Generally speaking, diet, health and nutrition remain front and center of our culture’s media, I’ve seen little on disordered eating in the past several years, save one topic: “Pregorexia.” While disordered eating may be life threatening for the person with the disorder, this apparent rise in disordered eating during pregnancy, “pregorexia,” affects two or more people. As of the time of this writing, there is no actual diagnosis of “Pregorexia,” the actual diagnosis would be “Anorexia Nervosa.” Simply Google the term “Pregorexia,” and one will find a host of articles on the topic from bloggers, newspapers, and periodicals.

According to the media, a woman can be labeled “pregorexic” when she obsesses over the weight she is gaining as a result of being pregnant. (Pregorexic: Are Some Women Putting Their Fetuses At Risk?).

Symptoms to watch for:

 

  • Preoccupation with weight
  • Preoccupation with how you will look after the baby arrives
  • Exercising too much
  • Too little weight gain
  • Restricting caloric intake
  • Barely appearing pregnant

 

 

According to the March of Dimes, gaining too little weight while pregnant can adversely affect one’s baby by poor fetal growth, low birth weight, increased chance the baby will be born prematurely, and increased problems after birth. (marchofdimes.com)

While many in the media claim “celebrities” are to blame for the rise in pregorexia, other psychologists and counselors believe we make our own choices. Additionally, there is incredible pressure (and highly mixed messages) in our culture for women and their weight. Women go to shopping malls that contain the following stores; beauty school, a gym, and pizza place. Women are told to look beautiful, exercise all while eating fast food. Huh? Women are under pressure to be thin and look their best, but, no one makes me choose to starve myself (or binge, or purge, and so on.) If someone has a healthy perspective, photos of thin pregnant celebrities ought not matter.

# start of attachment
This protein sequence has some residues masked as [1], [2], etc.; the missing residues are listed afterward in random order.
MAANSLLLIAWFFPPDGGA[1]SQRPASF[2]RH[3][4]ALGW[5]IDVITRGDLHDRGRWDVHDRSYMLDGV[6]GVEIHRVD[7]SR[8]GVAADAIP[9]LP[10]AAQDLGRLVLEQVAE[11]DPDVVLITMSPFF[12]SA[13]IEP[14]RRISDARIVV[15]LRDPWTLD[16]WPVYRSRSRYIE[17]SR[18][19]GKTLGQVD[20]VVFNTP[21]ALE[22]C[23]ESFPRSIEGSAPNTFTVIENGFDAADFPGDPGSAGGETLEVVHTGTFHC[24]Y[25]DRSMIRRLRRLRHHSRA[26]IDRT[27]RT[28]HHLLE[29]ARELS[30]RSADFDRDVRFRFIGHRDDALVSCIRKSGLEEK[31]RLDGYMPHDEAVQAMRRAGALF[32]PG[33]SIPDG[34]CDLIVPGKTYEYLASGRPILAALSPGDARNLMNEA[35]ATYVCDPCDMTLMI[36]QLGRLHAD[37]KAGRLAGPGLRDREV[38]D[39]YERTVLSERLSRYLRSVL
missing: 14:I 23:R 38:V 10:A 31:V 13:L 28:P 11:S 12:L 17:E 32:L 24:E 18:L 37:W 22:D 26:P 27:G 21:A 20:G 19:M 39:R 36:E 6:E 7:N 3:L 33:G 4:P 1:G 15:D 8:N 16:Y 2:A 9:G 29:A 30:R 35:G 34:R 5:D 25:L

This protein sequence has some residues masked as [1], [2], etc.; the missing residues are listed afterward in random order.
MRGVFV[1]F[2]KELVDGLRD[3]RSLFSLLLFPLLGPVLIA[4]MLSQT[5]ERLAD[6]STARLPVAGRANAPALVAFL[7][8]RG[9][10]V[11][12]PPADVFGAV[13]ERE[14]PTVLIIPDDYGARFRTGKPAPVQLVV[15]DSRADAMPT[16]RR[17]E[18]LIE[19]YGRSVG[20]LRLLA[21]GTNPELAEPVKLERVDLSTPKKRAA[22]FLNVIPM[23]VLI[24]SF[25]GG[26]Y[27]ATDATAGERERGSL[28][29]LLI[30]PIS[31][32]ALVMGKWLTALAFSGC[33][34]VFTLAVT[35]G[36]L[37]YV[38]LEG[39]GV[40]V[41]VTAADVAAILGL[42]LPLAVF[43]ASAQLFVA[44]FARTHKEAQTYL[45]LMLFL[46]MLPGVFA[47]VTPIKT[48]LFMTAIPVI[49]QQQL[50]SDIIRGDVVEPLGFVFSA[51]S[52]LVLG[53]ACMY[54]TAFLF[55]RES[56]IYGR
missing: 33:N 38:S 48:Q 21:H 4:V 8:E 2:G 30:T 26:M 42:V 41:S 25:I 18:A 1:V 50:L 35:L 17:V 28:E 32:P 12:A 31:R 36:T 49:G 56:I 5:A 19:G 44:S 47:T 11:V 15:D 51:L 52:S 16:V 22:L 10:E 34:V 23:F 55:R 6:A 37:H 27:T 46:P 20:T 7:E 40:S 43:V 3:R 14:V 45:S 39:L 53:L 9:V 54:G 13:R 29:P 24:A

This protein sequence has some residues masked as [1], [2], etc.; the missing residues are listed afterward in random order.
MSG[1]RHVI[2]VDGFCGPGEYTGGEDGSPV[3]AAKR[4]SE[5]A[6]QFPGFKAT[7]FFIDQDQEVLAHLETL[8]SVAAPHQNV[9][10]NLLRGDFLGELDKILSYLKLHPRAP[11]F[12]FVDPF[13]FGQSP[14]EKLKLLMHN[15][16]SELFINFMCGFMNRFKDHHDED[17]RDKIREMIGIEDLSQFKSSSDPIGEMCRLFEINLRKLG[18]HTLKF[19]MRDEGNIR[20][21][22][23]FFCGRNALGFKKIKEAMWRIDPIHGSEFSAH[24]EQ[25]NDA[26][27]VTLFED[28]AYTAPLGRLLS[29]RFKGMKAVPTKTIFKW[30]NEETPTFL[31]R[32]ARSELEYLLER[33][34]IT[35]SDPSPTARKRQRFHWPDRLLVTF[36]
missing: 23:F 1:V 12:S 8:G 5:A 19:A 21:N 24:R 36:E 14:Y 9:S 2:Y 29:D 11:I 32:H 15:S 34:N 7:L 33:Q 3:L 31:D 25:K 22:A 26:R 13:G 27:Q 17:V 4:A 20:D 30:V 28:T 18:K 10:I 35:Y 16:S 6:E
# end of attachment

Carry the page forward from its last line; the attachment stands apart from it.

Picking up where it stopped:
Twenty years ago before I was a young mother I wanted the same trainers, chefs and nutritionists celebrity women had, so that I too could have my pre-baby body back quickly after giving birth. However, I already had an eating disorder, Anorexia Nervosa. Celebrities had nothing to do with my choices to eat less and exercise more. Those women, or the media for that matter, did not make me the way that I was. For me, my issues with food boiled down to power and control. I had felt at one point that my life was out of control and the only thing I had that I could control was food. I experienced my own therapy and healing, and now, 20 years later, I provide therapy to others, including women who would like to improve their relationship with food/get rid of their eating disorders/improve their self-esteem.

For some others, pregnancy and food remains an issue. For those I recommend first, please confide in your doctor. Next, find a therapist you feel comfortable working through these issues with.

Your child will grow up to thank you some day.
For more information, please contact Laura at Total Life Counseling, 407-248-0030.

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